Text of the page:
So Cal Mini Horse Sanctuary walk for all the world to see
■ Kyle Selby / Reporter
Every new year, viewers around the world tune in to the annual Rose Parade presented by Honda in Pasadena. This year, Hemet’s own So Cal Mini Horse Sanctuary made their dreams come true by participating in the New Year’s celebration.
“There are so many ‘big horse’ rescues, and nobody is helping the minis,” said sanctuary founder Jeanne Candelario. “How on Earth do we get more help? I asked myself, ‘What’s the biggest platform in the world?’ Of course, it’s the Rose Parade.”
So Cal Mini Horse Sanctuary is a nonprofit mini-horse rescue and is known as one of the largest in the country. After Candelario got injured in a bad riding accident over a decade ago, she and her husband Carlos started the organization with the intent of rescuing as many mini horses as they could, because so many often are left neglected, abandoned, and abused. But their youngest son, who has special needs, is what inspired them to share their kind horses with people that could benefit from them.
“Because they’re mini horses, a kid is not scared that they’re going to get plowed over or stepped on,” explained Candelario. “Therapy is a really nice way to bring love to children or adults in need.”
Today, they have rescued over 100 mini horses, and currently house over 40 of them on their 10-acre property.
“We get them from all over the country, if we have the funds to save and help, we will by using our resources, volunteers, or donations,” she added. “We breathe the life back into them. We give them another look on life.”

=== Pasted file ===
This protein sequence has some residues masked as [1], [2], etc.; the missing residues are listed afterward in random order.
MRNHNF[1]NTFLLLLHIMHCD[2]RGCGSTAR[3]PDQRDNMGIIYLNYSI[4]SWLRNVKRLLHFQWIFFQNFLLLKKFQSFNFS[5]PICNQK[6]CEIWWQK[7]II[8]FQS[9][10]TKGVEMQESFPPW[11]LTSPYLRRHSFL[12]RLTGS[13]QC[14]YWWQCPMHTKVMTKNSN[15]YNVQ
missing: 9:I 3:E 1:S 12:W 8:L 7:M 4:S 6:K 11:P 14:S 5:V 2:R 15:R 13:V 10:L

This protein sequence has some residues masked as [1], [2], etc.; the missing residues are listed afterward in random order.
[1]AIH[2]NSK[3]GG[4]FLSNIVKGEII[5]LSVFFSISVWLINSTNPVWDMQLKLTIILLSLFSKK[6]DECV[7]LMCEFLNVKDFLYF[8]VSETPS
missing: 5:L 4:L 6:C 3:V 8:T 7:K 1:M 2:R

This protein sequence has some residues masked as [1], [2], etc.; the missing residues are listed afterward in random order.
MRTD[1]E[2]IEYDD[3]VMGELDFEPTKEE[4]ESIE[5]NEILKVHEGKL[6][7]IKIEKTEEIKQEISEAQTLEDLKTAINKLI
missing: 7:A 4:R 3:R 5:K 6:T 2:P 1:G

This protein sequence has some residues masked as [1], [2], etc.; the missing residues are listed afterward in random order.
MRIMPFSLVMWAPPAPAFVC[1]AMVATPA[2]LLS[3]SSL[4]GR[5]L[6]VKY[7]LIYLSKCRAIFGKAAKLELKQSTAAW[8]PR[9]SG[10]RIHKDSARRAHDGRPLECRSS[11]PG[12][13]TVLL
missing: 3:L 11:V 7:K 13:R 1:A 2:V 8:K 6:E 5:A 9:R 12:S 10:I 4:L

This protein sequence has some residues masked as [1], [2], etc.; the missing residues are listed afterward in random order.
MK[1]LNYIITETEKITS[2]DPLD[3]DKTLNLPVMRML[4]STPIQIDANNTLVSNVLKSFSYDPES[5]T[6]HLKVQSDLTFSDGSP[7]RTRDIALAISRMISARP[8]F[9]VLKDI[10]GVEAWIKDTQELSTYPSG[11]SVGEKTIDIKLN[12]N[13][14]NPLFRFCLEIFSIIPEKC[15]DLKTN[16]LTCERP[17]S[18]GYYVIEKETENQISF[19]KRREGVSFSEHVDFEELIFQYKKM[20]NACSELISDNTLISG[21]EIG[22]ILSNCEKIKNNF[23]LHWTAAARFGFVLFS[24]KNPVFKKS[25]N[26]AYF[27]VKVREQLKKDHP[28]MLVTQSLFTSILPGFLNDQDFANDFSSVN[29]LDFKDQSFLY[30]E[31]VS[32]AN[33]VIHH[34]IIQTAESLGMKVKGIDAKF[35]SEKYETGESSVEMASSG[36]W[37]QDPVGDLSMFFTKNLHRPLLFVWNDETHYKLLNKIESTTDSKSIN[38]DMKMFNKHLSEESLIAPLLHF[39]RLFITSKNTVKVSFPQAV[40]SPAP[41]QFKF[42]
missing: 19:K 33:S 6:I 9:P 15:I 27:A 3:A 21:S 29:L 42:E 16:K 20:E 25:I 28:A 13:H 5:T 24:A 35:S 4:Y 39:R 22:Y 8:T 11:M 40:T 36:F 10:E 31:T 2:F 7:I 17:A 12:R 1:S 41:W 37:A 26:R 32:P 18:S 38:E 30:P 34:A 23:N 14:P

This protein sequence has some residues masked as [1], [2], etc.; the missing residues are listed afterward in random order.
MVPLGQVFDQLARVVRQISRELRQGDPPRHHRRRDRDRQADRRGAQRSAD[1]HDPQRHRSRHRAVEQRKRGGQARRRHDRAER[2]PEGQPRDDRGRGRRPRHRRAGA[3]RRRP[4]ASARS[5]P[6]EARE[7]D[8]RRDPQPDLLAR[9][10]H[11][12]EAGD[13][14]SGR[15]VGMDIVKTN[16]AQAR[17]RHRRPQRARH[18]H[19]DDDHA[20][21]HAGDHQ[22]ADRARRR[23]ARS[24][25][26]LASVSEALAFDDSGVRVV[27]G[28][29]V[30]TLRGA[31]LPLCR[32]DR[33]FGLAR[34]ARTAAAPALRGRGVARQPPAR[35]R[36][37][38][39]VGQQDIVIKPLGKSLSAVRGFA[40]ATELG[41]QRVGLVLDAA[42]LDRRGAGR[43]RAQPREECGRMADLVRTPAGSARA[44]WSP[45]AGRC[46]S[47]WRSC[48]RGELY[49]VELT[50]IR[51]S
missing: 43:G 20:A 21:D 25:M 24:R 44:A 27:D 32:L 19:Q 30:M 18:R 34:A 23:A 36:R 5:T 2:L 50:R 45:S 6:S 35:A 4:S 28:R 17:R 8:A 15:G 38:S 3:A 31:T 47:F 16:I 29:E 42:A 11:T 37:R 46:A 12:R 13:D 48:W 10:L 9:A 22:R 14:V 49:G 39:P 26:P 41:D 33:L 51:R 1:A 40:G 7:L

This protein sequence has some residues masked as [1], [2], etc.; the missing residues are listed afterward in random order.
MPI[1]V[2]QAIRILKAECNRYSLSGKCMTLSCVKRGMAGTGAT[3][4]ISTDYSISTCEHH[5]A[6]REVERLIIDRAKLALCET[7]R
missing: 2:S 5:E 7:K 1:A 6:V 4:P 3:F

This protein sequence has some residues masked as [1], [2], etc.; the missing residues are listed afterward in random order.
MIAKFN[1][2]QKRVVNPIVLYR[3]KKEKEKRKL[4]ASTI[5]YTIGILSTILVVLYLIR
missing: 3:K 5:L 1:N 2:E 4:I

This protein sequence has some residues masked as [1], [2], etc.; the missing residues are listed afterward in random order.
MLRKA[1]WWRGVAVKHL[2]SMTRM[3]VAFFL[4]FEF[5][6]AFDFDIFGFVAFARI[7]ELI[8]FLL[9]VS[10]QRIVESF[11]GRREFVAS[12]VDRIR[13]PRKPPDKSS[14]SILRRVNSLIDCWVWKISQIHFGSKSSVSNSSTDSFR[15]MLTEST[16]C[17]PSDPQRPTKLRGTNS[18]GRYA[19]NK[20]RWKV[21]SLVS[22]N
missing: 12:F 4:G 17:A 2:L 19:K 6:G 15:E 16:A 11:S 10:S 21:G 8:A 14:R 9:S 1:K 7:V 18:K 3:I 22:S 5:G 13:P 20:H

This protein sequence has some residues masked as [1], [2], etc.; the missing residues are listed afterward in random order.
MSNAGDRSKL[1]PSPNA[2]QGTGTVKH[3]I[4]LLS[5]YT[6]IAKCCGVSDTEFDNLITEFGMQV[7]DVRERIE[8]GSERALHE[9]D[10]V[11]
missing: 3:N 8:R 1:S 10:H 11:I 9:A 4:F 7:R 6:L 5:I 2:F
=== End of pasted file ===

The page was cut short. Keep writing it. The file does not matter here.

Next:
While this year’s Rose Parade is the first time So Cal Mini Horse Sanctuary has been recognized as contestants, it is not the first time their horses have walked the highly celebrated holiday march.
Last year, another therapy horse organization from Ohio had been scheduled to walk in the 2017 Rose Parade before its horses fell ill and the parade needed a replacement. They happened upon So Cal Mini Horse Sanctuary, and Candelario and her horses happily obliged. They were just happy to participate.
This year, however, Candelario was determined to put her sanctuary on the map. She applied to enter the parade early in 2017, and got the good news near the beginning of August.
“We started at the beginning of the year getting our designs ready, but some people weren’t up to the task,” Candelario explained. Their costume design? Steampunk chic. “How can we make steampunk fun? I wanted the girls and the guys to be comfortable, but also unique, because we are unique.” With the help of her designer Tammy Smith from P & G Designs, Candelario helped prepare 23 steampunk costumes for her and her “Rescue Angels.”
“I’m so proud. I cannot tell you how proud I am right now,” Candelario gushed.
Some 16 goggle-clad mini horses walked the 2018 Rose Parade, as Candelario and her volunteers joined five Tahquitz High School cheerleaders and coach Sarah Peterson to walk as one.
“Often, I had people out there practicing,” Candelario said, describing her preparation routine. “If you signed up to be part of this, you have to commit. And the ones that did knocked it out of the park! The theme this year was ‘making a difference,’ and that’s perfect because we are making a difference, in my heart.”
Participation in Equest Fest is mandatory when taking part in the Rose Parade, which is just a couple days before. Candelario had thought of everything.
She got Durga McBroom, backing vocalist for Pink Floyd, to fly in from Italy so that she could sing “Angels” by Robbie Williams during the Mini Horse Sanctuary’s five minute performance.
“When you’re going to the Rose Parade, you bring your A-game. I am so proud of our angels.”
Candelario could not express how “incredibly proud and honored” she was to participate, and cannot wait until next year’s parade, which she promises is going to be 10 times better than this year’s.
“Everybody is going to be absolutely blown away,” she said confidently. “It’s very good.”